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Guaranteed health insurance coverage for children has unintended consequences

Amy Higgins

While adults quarrel over health care reform, the victims are often those who have no say in the matter: children.

In September 2010, one of the provisions of the health care reform law went into effect. According to that provision, children with pre-existing conditions could not be denied health insurance. Although the rule was designed to secure coverage for children regardless of their health, it had an unintended consequence: Many insurers, fearing that parents would wait to buy coverage for their kids until they got seriously sick, stopped offering new children-only health insurance policies altogether.

According to a survey by the U.S. Senate Committee on Health, Education, Labor and Pensions, 34 states have seen at least some carriers of child-only insurance exit the market after health care reform was signed into law. Twenty states confirmed that they have some carriers selling child-only plans to new enrollees.

Children still are guaranteed coverage if they’re on the same policy as their caregivers. They can also get coverage through Medicaid or with their state’s Children’s Health Insurance Program (CHIP). Yet if a child’s parents are uninsured (or are enrolled in Medicare), it’s not possible to add the child to an existing policy. Families whose incomes are too high for Medicaid or CHIP also could be in a tight spot — and be unable to get child health insurance coverage.

The Children’s Defense Fund (CDF), a nonprofit child advocacy organization, says about 10.4 percent of children in the United States are uninsured. The organization used information based on 2008, 2009 and 2010 data to calculate three-year percentages.

The CDF percentages vary widely by state. For instance, CDF estimates that 19.2 percent (about 1.4 million) of children in Texas are uninsured. By comparison, 4.7 percent (about 15,000) of children in New Hampshire are uninsured, the group says. This vast difference could be caused by the reaction of Texas health insurance companies to health care reform — in September 2010, Aetna, United Healthcare and CIGNA all pulled out of the child-only health insurance market in Texas, according to the Houston Chronicle.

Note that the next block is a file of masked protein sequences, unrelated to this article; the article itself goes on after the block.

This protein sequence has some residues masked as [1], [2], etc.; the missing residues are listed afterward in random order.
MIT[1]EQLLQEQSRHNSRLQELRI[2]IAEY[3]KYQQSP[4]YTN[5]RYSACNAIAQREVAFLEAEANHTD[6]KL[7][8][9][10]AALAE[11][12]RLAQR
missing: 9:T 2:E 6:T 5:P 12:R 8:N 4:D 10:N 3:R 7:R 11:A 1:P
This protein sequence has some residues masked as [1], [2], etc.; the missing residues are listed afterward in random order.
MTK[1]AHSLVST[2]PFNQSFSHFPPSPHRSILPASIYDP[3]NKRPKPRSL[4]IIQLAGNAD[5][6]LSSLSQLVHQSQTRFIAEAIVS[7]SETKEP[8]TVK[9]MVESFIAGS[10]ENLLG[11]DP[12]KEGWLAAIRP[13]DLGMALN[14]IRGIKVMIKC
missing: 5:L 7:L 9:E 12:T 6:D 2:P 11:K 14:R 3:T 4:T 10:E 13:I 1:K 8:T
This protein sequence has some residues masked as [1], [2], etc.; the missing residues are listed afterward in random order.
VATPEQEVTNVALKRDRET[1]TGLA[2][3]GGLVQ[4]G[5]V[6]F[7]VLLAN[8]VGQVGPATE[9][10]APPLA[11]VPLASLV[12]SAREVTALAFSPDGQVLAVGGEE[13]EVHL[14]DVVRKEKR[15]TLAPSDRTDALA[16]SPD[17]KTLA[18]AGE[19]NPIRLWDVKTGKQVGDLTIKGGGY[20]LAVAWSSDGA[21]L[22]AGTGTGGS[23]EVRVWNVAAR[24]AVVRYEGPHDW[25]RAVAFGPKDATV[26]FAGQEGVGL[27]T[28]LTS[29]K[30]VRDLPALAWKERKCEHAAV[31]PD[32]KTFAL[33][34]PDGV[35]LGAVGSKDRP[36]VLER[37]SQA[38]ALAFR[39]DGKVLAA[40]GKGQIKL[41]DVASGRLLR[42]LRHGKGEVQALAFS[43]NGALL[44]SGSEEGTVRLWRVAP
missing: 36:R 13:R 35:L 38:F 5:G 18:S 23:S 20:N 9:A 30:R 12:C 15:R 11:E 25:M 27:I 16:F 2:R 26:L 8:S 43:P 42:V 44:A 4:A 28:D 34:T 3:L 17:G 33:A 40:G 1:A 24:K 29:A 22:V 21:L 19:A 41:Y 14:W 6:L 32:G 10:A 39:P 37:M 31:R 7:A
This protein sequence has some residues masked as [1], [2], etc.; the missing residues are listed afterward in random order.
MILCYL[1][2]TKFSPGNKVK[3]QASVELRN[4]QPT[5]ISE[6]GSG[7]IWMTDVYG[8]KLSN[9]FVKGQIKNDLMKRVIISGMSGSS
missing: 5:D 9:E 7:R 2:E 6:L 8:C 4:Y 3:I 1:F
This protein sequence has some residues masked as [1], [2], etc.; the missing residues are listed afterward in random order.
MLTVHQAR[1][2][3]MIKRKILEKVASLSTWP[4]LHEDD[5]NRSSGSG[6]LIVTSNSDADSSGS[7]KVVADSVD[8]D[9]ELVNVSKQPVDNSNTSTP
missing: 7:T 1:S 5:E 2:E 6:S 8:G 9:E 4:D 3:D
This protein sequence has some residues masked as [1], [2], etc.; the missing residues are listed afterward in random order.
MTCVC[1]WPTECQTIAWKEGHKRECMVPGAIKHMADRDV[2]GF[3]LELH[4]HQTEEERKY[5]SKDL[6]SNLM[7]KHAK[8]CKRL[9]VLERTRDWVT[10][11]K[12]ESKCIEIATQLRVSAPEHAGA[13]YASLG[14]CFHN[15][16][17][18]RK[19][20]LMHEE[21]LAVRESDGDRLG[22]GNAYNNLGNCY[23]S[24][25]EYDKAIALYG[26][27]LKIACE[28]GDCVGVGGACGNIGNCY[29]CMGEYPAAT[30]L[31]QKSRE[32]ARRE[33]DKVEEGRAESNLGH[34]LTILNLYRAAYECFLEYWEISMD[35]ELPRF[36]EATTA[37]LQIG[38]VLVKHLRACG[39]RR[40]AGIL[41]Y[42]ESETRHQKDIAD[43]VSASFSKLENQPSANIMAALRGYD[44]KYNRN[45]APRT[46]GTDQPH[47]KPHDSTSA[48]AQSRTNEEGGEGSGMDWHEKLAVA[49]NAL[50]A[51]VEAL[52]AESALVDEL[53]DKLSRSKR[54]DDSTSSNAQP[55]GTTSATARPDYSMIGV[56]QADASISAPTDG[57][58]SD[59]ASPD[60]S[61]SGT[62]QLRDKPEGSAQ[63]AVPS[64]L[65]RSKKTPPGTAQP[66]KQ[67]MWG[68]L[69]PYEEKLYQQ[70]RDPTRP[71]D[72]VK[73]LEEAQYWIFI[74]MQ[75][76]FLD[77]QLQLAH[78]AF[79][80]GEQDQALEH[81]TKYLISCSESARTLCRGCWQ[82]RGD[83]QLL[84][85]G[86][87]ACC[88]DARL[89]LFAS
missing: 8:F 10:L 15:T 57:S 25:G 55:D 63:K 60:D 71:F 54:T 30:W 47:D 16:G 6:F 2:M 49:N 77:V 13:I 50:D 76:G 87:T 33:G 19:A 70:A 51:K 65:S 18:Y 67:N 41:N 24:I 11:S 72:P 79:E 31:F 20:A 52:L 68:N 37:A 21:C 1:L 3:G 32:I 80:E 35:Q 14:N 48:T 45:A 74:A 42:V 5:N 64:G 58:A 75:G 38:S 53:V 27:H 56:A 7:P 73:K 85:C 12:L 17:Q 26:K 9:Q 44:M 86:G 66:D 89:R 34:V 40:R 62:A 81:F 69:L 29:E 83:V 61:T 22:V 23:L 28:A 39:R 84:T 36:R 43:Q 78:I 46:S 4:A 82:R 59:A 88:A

Working to ensure no child is left behind

Some state officials are attempting to coerce insurance companies into offering child-only policies — and ensure that children can get coverage on the individual market.

In May 2011, for example, Colorado passed a law requiring all insurance companies offering individual adult policies to offer individual child policies as well. Meanwhile, a California law that took effect in January 2011 prohibits insurance companies from selling new policies in the individual insurance market for five years if they refuse to sell child-only plans. It also limits the amount that insurers can charge for premiums for children’s coverage.

To prevent parents from waiting until children are ill to purchase coverage, Colorado and California have established open enrollment periods. Colorado’s law, for example, established two open enrollment periods a year, with each lasting a month. During these enrollment periods, children under 19 can’t be denied coverage. If they apply for coverage outside these open enrollment periods, they can be turned down for pre-existing conditions.

Parents should keep in mind that just because they can get health insurance for their children, it won’t always be affordable. According to health insurance provider Kaiser Permanente, insurers have the option to charge higher monthly premiums (up to twice as high) for high-risk children than they would charge for standard-risk children.

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